Joel is an accomplished Canadian academic and filmmaker, former Fulbright Chair in Arctic Studies and a 2020 Ashoka fellow. He has 20 years of Arctic experience working with Inuit communities combining his expertise in ecology, sea ice dynamics, and mathematical biology with Inuit knowledge. He is Executive Director and co-founder of the Arctic Eider Society, an Inuit-driven charity based in Sanikiluaq Nunavut. Through this position he has worked with Inuit to help develop a network of community-driven research programs, curriculum for northern schools, directed/produced the 16x award winning film People of a Feather, and most recently developed online and mobile technology for Inuit self-determination in research through SIKU: the Indigenous Knowledge Social Network, winner of the Google.org Impact Challenge in Canada.
Kaare Sikuaq Erickson
Kaare Ray Sikuaq Erickson is the Principal and team lead for Ikaaġun Engagement, based in Unalakleet and Anchorage, Alaska. Sikuaq was raised on the Bering Sea coast and has family scattered across northern Alaska from Unalakleet to Shishmaref to Utqiaġvik. Sikuaq was taught to provide for his communities through subsistence and leadership; to be aware of problems facing Arctic communities; and to find creative, realistic, and effective ways to alleviate or solve those issues. Sikuaq spent nearly two decades immersed in cultural studies and has most recently spent several years developing and implementing creative, effective, and efficient outreach, engagement and K-12 education programs for high profile Arctic research projects. Sikuaq's unique upbringing and specialized training allows him to successfully fulfill his role as cultural broker connecting Arctic communities and Arctic research entities.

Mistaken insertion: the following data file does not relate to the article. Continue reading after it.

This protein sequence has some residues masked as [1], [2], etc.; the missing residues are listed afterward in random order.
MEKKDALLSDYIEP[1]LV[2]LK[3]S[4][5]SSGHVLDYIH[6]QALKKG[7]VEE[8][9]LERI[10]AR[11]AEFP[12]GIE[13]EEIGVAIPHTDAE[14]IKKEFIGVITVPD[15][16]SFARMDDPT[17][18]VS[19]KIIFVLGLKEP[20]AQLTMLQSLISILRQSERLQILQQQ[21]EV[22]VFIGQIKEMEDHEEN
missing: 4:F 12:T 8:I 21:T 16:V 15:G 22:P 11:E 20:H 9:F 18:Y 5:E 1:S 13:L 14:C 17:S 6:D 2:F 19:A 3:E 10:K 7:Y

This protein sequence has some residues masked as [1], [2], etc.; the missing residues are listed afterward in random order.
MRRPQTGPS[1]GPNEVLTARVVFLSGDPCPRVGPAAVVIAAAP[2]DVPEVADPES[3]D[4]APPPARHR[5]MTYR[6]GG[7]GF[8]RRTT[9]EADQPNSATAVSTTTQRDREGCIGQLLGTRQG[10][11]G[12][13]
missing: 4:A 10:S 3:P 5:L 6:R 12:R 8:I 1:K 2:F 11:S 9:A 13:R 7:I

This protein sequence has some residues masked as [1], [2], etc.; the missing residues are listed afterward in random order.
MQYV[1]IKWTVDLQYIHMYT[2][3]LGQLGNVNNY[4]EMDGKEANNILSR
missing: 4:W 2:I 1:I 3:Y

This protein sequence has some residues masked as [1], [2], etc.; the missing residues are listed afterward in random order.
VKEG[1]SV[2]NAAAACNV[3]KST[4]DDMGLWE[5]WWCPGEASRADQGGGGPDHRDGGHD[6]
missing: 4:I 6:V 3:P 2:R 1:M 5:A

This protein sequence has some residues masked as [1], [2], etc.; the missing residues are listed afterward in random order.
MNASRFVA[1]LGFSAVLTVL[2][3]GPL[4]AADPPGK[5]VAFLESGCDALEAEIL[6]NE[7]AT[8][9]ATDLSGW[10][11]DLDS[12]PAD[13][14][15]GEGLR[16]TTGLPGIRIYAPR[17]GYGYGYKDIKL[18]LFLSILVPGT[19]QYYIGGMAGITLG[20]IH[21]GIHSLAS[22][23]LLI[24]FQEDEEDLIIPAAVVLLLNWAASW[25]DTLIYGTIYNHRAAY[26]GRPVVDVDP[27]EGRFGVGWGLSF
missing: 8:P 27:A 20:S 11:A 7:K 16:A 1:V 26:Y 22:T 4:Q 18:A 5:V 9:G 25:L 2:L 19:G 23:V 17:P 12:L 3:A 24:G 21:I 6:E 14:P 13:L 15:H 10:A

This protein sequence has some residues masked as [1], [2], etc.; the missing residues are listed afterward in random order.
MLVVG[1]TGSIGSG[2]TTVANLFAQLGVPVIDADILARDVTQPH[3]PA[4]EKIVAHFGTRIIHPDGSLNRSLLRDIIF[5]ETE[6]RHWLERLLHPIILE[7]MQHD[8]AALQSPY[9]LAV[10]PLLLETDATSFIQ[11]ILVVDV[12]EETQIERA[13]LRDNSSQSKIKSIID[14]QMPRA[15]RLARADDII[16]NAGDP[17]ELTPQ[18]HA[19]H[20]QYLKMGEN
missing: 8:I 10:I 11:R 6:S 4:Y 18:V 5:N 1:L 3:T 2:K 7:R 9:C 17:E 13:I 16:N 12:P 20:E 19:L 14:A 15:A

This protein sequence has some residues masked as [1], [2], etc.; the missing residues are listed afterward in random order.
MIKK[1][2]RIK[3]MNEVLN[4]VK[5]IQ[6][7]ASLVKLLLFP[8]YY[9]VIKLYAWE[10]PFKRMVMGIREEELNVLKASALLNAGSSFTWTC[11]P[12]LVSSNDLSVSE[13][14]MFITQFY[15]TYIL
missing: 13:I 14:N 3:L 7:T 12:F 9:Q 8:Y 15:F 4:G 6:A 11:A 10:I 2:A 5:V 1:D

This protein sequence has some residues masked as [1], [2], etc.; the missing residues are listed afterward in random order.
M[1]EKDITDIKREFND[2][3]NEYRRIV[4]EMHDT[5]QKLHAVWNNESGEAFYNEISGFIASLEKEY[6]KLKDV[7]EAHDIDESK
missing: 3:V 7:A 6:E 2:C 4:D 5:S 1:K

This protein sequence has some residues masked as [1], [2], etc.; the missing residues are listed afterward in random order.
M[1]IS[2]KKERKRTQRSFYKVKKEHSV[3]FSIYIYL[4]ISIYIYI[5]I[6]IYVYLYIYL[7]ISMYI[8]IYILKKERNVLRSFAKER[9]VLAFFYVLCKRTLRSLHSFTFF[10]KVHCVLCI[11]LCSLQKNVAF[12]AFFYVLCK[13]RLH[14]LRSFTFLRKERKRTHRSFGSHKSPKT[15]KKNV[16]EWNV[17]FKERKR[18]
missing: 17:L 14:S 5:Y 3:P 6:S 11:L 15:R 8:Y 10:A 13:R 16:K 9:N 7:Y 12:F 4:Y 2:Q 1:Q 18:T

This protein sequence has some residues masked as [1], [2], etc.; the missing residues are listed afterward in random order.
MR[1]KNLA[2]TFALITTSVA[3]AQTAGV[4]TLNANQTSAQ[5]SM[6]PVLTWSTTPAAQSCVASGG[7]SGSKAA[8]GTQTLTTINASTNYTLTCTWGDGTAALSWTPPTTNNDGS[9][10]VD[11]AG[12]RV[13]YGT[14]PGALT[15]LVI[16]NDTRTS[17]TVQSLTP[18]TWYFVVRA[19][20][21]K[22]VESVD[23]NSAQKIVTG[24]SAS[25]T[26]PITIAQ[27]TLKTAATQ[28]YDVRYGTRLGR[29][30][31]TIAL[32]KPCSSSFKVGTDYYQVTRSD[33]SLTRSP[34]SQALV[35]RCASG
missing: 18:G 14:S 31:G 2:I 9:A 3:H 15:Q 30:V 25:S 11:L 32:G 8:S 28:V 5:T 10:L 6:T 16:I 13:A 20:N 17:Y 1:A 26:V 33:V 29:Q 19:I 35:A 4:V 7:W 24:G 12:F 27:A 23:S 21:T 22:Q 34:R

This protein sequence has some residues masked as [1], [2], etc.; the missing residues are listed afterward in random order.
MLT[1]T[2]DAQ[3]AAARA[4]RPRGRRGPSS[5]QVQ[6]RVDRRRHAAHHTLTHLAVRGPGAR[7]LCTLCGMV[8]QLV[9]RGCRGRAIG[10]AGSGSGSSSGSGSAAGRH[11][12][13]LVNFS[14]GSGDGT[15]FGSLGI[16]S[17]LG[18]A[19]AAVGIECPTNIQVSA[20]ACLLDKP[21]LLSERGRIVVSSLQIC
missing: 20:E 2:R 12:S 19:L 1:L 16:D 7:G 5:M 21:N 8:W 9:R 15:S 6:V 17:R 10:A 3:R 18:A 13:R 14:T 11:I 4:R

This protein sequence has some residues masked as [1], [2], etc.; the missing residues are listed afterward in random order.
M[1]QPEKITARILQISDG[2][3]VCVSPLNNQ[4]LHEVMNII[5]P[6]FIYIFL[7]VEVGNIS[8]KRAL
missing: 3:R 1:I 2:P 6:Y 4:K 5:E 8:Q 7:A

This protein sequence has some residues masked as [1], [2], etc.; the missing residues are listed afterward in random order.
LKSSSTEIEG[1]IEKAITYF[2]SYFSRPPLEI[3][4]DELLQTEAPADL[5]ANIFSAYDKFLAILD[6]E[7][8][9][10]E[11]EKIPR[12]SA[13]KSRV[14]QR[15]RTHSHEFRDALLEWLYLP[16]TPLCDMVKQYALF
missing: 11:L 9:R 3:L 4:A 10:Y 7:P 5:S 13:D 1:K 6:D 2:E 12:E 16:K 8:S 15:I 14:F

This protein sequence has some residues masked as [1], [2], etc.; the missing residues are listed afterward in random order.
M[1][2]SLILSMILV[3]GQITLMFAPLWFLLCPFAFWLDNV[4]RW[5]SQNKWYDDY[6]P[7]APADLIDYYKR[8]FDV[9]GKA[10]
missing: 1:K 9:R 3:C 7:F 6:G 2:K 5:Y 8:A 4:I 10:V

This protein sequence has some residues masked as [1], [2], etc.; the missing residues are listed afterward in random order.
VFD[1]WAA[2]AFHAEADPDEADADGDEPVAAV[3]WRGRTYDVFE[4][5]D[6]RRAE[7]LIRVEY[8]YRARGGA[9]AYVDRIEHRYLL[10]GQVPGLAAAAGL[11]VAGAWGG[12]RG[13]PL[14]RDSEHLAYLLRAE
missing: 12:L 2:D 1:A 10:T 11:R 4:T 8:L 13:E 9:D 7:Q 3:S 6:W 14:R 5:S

Dr. Katie Spellman is a lifelong Alaskan with a passion for community and citizen science, plants, social justice, and family. Her parents, Jim and Chris Villano, were teachers in St. Mary's, Alaska, and later Fairbanks, where Katie was born. She went to Whitman College in Walla Walla, WA and earned her bachelor's degree in Biology, and after several years working in the homeless community of Tacoma, WA, returned home for graduate studies at the University of Alaska Fairbanks. Katie got her start in community science working with students in collecting data on invasive species after wildfire in her master's work, and later becoming the program coordinator for the Alaska CoastWalk program and Marine Debris monitoring programs at the Center for Alaskan Coastal Studies in Homer, Alaska. She went on to center her PhD and subsequent career on citizen and community science. She has worked with amazing teams to create and operate three completed and five ongoing citizen and community science projects at UAF on the topics of berries, invasive plants, freshwater ice, and community-driven climate change questions. Katie is a wife and mother of two, and the whole family volunteers for other citizen science efforts, making hikes, skis, and walks very slow!